Rainbow Trout. Credit: Tim Schulz

Do you ever find yourself thinking about your research while you are out fishing? 

Tim: Sometimes, but not a lot. Mostly, I think about the flora, the fauna, and the fish. 

Will: Usually, when I’m fishing, I am thinking about the fish that’s rising, or where it might be if there’s not a fish rising, or how to get a fly to drift without dragging despite the three crosswise currents between me and where I want the fly…I am more likely to think about research problems when I’m walking the river to get where I will be fishing.

For those who have never ever tried it, what’s a good way to get started?

Tim: Go to a good fly shop and have them set you up. A good guide is invaluable for helping you get started. And read all you can on the subject. If you have a friend who fly fishes, take them to dinner, buy them beer, whiskey, or anything else they like. Fly anglers are secretive, but they have weaknesses, and they can be bought.

Will: Most fisherpeople will show you one or two spots that everyone knows about. What Tim suggests is probably the most reliable way.

“Here’s a brown I caught a couple of summers ago on
the Uncompahgre in Colorado,” says Cantrell.

How do you deal with the mosquitos and the biting insects?

Tim: From my chest down, I’m protected by waders. I always wear long sleeve shirts, and my wide-brim hat has been sprayed with bug-dope so much that the EPA has classified it as a minor environmental hazard. Also, if you do this long enough, you’ll learn to extend your lower lip in front of your upper lip and blow the bugs off your face. It really works.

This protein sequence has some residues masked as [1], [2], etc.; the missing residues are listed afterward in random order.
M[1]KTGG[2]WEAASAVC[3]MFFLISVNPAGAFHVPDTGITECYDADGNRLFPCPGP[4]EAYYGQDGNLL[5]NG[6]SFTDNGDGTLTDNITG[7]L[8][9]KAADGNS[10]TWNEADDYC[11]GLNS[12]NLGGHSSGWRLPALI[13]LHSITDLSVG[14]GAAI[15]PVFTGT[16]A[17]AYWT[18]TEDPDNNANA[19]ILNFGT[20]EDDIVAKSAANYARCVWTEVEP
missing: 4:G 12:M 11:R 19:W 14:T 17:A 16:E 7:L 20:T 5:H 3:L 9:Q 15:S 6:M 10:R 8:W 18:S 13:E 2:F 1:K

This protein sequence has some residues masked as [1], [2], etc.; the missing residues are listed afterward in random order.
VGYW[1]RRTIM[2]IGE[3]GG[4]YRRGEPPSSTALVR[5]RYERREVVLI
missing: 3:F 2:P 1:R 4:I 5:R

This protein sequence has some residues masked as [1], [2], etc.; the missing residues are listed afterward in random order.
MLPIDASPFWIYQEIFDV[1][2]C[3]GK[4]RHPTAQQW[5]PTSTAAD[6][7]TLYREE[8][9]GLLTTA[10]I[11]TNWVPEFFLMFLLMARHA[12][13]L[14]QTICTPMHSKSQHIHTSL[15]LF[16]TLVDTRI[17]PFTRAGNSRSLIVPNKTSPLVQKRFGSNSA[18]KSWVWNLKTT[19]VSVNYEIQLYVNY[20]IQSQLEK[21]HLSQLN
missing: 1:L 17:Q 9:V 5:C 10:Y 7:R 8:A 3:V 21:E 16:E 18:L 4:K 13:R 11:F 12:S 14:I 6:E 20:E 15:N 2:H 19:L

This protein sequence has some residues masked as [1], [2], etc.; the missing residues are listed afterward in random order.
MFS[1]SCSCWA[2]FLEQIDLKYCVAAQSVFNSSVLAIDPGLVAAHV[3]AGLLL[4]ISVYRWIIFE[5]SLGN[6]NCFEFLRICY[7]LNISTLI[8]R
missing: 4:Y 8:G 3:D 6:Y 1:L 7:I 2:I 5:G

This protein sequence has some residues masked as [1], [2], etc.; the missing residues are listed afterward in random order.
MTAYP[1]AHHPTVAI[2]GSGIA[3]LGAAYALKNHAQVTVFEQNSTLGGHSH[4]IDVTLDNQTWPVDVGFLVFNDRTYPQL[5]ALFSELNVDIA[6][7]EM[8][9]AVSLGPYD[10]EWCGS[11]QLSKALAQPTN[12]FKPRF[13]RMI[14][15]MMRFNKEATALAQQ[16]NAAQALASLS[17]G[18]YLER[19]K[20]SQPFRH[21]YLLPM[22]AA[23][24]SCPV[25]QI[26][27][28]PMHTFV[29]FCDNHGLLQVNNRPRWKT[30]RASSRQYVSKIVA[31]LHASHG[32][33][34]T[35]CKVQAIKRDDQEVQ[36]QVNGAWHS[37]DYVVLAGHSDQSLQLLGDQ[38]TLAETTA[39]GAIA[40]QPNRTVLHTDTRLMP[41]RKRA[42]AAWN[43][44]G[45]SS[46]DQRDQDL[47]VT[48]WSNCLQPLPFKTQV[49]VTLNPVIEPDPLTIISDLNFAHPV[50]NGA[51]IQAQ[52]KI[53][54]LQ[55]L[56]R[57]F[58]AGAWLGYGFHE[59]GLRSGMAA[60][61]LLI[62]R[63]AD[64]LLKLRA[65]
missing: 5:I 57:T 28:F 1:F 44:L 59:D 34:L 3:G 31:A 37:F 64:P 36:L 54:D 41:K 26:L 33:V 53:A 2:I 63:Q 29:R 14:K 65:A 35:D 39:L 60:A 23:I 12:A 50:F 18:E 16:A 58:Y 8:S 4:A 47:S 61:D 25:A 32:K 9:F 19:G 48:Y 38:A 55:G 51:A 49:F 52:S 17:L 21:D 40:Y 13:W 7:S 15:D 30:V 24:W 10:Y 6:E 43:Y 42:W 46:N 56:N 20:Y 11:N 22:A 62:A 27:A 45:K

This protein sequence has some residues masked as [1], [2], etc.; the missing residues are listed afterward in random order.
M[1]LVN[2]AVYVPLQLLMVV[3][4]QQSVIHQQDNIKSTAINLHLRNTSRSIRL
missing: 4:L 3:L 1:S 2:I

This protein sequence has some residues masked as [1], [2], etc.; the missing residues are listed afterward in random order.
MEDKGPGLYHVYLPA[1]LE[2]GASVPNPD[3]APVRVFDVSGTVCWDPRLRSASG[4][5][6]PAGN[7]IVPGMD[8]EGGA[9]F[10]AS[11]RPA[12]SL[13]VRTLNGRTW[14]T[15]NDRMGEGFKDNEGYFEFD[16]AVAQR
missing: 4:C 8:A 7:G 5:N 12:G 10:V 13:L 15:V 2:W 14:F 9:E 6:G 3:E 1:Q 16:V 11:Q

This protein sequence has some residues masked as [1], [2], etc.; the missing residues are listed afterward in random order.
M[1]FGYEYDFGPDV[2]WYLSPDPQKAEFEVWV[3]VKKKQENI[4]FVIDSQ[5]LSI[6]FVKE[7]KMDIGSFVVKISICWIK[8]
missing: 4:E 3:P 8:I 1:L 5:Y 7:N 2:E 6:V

Will: Badger Balm. Long sleeve shirt. If the bugs are biting you, there are also bugs on the water. Trout feed on bugs. I am much less bothered by biting insects when I’m casting to a rise that I think might be grandfather trout!

Brown Trout. Credit: Tim Schulz

In terms of fly fishing, what is your greatest strength? Your greatest weakness?

Tim: My greatest strength? Patience. I’m really good at sitting on a log or a rock and waiting for a fish to start feeding. I can do it for hours. Most of the big fish I’ve caught have been because of that. My greatest weakness? Patience. I’m really good at sitting on a log or a rock and waiting for a fish to start feeding. I can do it for hours. Most of my fishless days have been because of that. 

Will: My greatest weakness? Patience, lack thereof. I almost never do what Tim describes!

Word to the wise: Be careful if you decide to check out Madness and Magic, Prof. Schulz captivating blog. You may easily become hooked!


Volunteer to Judge at Michigan Tech’s Virtual Design Expo 2021

Due to the pandemic, Michigan Tech’s Design Expo showcase of Enterprise and Senior Design student projects will be virtual again this year, for the 2nd time in its 21-year history.

Just how well do students in Michigan Tech’s Enterprise and Senior Design programs address design challenges? You be the judge—volunteer at Design Expo 2021!

Now’s the time to consider serving as a distinguished judge at Michigan Tech’s upcoming 21st annual Design Expo, held virtually on Thursday, April 15, 2021.

Hosted by the Pavlis Honors College and the College of Engineering as an annual event, Design Expo highlights hands-on, discovery-based learning at Michigan Tech.

Learn more at mtu.edu/expo.

At Design Expo, more than 1000 students in Enterprise and Senior Design teams showcase their work and compete for awards, which allows students to gain valuable experience and direct exposure to industry-relevant problems.

“No experience or education in engineering is required to be a judge,” says Briana Tucker, Enterprise Program Coordinator in the Pavlis Honors College at Michigan Tech. “In fact, we welcome judges from various professions, disciplines and backgrounds to volunteer to judge at this year’s event.”